Thursday, June 14, 2012
Silver Gate, Montana
As the sun begins to warm Lamar Valley, two coyotes are driving a wolf off a bison carcass near the cottonwoods. The wolf, from the Mollie Pack, runs off to the west as the coyotes viciously pursue it. 820F, a light gray Lamar Canyon yearling, has been waiting in the wings and tries to sneak in and grab a bite, but she, too, is run off by the smaller canines. The coyotes are a feisty bunch, most likely defending a nearby den while enjoying the kill. 820F crosses the road somewhere and beds on top of a ridge north of the road.
Bison circle the carcass keeping even the coyotes and wolves away from their meal. High on Specimen Ridge a grizzly sow and her cub forage on the green slopes, two dark brown moving dots, while the wolves retreat to wait it out.
On our way to Mammoth we pass Yellowstone Picnic Area and drive the Tower Road looking for black bears with cubs of the year. The sows and cubs seem to be hiding from us this year, keeping their cubs far back in the trees and deadfall, away from the road and out of view. But near Petrified Tree and Elk Creek, a small black bear climbs over logs and wades through the tall grasses of the low meadows abutting Yancy's Hole, and farther down the road another small black bear ambles along in the meadows near Floating Island Lake.
We check the rock covered slopes near Hellroaring trail for Pika and hear a chirp before one scrambles in and out of the dark openings of the jagged landslide. A tiny cross between rabbit and mouse, pika are difficult to see, blending in with the landscape and scurrying back and forth.
The sandhill crane nest at Floating Island Lake is hidden,
the island itself a narrow strip of tall reeds with a brown patch in the middle. Geese are raising their young here. The goslings are fairly large and golden brown, flapping their fuzzy wings as their parents herd them into the tall reeds at the northern edge of the little lake. For as long as I can remember, a pair of sandhill cranes nested in the center of Floating Island Lake and it's strange to see the lake without them. They may have left the nest for the surrounding meadow, the young (called "colts") big enough and old enough now. Much later we learn this is the case and the family has been seen along the shores of the lake.
We run into a bear jam at Sheepeater Cliffs. A blondish black bear is roaming the edges of Indian Creek, his long, light fur ruffled by the breeze. We saw this bear last year - he is unusually light and this year he is showing the beginning of a black coat as he sheds. The road and bridge are crammed with vehicles, visitors armed with cameras lined up along the pavement. We park near the campground and sit on a log, waiting for the traffic to disperse.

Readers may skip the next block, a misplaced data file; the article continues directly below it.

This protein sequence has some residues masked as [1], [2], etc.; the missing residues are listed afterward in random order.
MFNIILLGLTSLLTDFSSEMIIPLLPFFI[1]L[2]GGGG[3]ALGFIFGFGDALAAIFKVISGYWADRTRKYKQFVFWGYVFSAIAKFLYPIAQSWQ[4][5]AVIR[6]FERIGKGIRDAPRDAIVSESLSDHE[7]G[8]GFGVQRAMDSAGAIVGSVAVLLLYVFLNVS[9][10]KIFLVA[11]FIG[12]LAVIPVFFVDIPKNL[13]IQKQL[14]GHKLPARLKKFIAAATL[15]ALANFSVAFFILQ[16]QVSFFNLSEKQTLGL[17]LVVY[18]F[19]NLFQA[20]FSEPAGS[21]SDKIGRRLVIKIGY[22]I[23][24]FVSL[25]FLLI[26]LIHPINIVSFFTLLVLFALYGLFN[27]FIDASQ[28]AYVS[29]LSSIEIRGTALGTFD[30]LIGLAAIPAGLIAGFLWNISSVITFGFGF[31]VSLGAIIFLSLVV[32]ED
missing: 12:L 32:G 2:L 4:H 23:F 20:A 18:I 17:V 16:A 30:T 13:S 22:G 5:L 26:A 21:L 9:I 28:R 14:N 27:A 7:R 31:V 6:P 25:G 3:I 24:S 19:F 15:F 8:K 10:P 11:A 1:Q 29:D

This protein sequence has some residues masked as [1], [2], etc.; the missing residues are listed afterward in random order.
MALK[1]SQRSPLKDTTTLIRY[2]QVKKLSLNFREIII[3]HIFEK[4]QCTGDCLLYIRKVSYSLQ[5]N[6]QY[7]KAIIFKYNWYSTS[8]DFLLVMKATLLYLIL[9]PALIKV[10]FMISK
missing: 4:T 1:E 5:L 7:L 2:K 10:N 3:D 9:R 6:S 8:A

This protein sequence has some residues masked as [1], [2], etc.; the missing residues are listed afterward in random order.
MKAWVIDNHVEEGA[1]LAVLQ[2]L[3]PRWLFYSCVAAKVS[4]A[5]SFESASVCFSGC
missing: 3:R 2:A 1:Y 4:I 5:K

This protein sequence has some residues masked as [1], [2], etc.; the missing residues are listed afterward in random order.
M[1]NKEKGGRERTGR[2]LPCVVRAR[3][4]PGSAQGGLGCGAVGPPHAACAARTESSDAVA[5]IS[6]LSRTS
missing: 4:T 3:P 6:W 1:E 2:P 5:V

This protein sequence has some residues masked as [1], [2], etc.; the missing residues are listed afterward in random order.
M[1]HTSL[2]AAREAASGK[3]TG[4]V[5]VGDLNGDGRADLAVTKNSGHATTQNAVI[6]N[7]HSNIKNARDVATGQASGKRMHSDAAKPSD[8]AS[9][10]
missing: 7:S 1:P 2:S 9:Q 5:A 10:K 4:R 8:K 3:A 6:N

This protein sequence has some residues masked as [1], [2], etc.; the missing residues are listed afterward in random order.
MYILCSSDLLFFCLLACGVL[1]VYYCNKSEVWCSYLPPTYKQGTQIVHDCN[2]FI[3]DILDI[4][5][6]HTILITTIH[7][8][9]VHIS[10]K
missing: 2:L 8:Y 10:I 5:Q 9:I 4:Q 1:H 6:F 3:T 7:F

This afternoon we hike the trail to Lost Lake. A little black bear is foraging between a pair of bison in the ravine near Petrified Tree. He crawls over dead trees, ignoring the crowd. The trail crosses the creek and winds through a low grassy meadow filled with larkspur, many-flowered stickseed (of the forget-me-not family) and woodland strawberry. A hairy woodpecker lights on a dead tree. Similar to a downy woodpecker, it has a red capped head. A very striking bird. Lost lake is really a large, quiet pond filled with yellow pond lilies. The trail passes the lake and climbs up through the woods, curving around the ravine and surprising us with a fabulous view of Lost Creek Falls. Hikers can follow the path to Roosevelt Lodge or Tower Campground. We walk farther toward the campground, turning around when we reach a large grassy meadow above the Tower Road.
It's still bright at 7 p.m. when we begin the steep climb to Trout Lake.
The lake is closed to fishing and the surface is smooth, reflecting the beginning sunset. Here and there a ripple disturbs the glass-like water. Where a short, wooden bridge crosses a stream bubbling into the lake, trout are spawning. They lift their noses to the surface and wiggle their way upstream. We watch from the narrow, muddy path, fascinated. A pair of wary cow elk stare from the far end of the lake, then run off. We continue marching along the shore when two other hikers suddenly wave us back - a furry brown otter glides past us toward the bridge and begins the entertainment for the evening. He dives after the trout and pops up, halfway out of the water; then dives down again and chases fish, wiggling and splashing. Back and forth, up and down, all at top speed. A diligent fisherman, the otter repeats his routine, chasing a trout almost halfway across the lake before catching it. Head above water, fish firmly in his jaws, the otter glides to a log opposite us where he disappears to eat his catch.
Before heading toward Silver Gate we make one last trip into Lamar Valley just in time to see 820F and another gray chased across the road by the coyotes again. As the sun goes down, a large cinnamon colored black bear forages near the trees at the edge of Round Prairie while above him mountain goats climb the rocky slopes of the mountains. Masked by evening shadows, a moose with her long-legged calf stand at the edge of the pine trees in a meadow near Barronette Peak, a silhouette against the conifers. The fragile calf appears only a day or so old next to its mother's outline, a peaceful and poignant memory of this day.
Author - Christine Baleshta
Photography - Tim Springer
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